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Attitudes toward immigrants: a cross-country perspective

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Author Info

  • R Todd Jewell

    (University of North Texas. Denton, Texas, USA)

  • Natalia Melgar

    (Departamento de Economía, Facultad de Ciencias Sociales, Universidad de la República)

  • David J. Molina

    (University of North Texas. Denton, Texas, USA)

  • Máximo Rossi

    (Departamento de Economía, Facultad de Ciencias Sociales, Universidad de la República)

Abstract

This paper examines the foundations of attitudes towards immigrants by focusing on individual characteristics and country-specific effects. We use a micro-level data set from 31 countries. In particular, we utilize the module on National Identity of the 2003 International Social Survey Program (ISSP). Results indicate that gender, education, age, labor-market status, and political and religious affiliation are important indicators of the attitude toward immigrants. The largest effect appears to be that of education, with more education being positively correlated with a positive view of immigrants. Additionally, we find that country of residence matters.

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File URL: http://decon.edu.uy/publica/2009/0309.pdf
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Bibliographic Info

Paper provided by Department of Economics - dECON in its series Documentos de Trabajo (working papers) with number 0309.

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Length: 22 pages
Date of creation: Feb 2009
Date of revision:
Handle: RePEc:ude:wpaper:0309

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Related research

Keywords: immigration; microeconomic behavior; comparative research.;

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References

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  1. Winters, Paul C. & Davis, Benjamin, 2000. "Gender, Networks and Mexico-U.S. Migration," Working Papers 12901, University of New England, School of Economics.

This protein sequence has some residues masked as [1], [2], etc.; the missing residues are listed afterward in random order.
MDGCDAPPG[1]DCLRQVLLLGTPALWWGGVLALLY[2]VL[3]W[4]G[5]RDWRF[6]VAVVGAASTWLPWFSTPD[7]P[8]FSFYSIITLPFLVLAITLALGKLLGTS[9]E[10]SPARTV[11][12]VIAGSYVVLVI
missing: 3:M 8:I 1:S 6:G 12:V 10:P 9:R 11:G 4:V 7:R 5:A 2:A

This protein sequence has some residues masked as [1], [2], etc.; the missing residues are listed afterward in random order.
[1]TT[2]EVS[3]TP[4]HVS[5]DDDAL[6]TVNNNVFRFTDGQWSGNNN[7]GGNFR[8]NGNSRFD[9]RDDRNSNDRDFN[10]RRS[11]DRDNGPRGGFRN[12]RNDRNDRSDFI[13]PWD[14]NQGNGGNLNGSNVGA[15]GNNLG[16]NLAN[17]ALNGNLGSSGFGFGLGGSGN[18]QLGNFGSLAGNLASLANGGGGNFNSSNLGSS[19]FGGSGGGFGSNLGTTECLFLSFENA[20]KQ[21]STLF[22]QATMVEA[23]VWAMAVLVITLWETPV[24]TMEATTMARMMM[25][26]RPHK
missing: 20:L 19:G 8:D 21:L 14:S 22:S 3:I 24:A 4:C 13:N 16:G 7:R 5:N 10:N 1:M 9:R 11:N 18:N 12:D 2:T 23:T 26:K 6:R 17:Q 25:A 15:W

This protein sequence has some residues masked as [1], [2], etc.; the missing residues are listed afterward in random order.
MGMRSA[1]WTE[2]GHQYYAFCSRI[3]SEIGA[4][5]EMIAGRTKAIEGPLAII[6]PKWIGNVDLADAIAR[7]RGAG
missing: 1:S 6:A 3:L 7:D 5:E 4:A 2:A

2. Christian Dustmann & Ian Preston, 2000. "Racial and Economic Factors in Attitudes to Immigration," Econometric Society World Congress 2000 Contributed Papers 0839, Econometric Society.
  3. Anna Maria Mayda & Giovanni Facchini, 2006. "Individual Attitudes towards Immigrants: Welfare-State Determinants Across Countries," The Institute for International Integration Studies Discussion Paper Series iiisdp143, IIIS.
  4. Gang, Ira N. & Rivera-Batiz, Francisco L. & Yun, Myeong-Su, 2002. "Economic Strain, Ethnic Concentration and Attitudes Towards Foreigners in the European Union," IZA Discussion Papers 578, Institute for the Study of Labor (IZA).
  5. Richardson Gary, 2005. "The Origins of Anti-Immigrant Sentiments: Evidence from the Heartland in the Age of Mass Migration," The B.E. Journal of Economic Analysis & Policy, De Gruyter, vol. 5(1), pages 1-48, June.
  6. Mayda, Anna Maria, 2004. "Who Is Against Immigration? A Cross-Country Investigation of Individual Attitudes toward Immigrants," IZA Discussion Papers 1115, Institute for the Study of Labor (IZA).
  7. Nielsen, Ingrid & Smyth, Russell, 2008. "Who wants safer cities? Perceptions of public safety and attitudes to migrants among China's urban population," International Review of Law and Economics, Elsevier, vol. 28(1), pages 46-55, March.
  8. Kenneth F. Scheve & Matthew J. Slaughter, 2001. "Labor Market Competition And Individual Preferences Over Immigration Policy," The Review of Economics and Statistics, MIT Press, vol. 83(1), pages 133-145, February.
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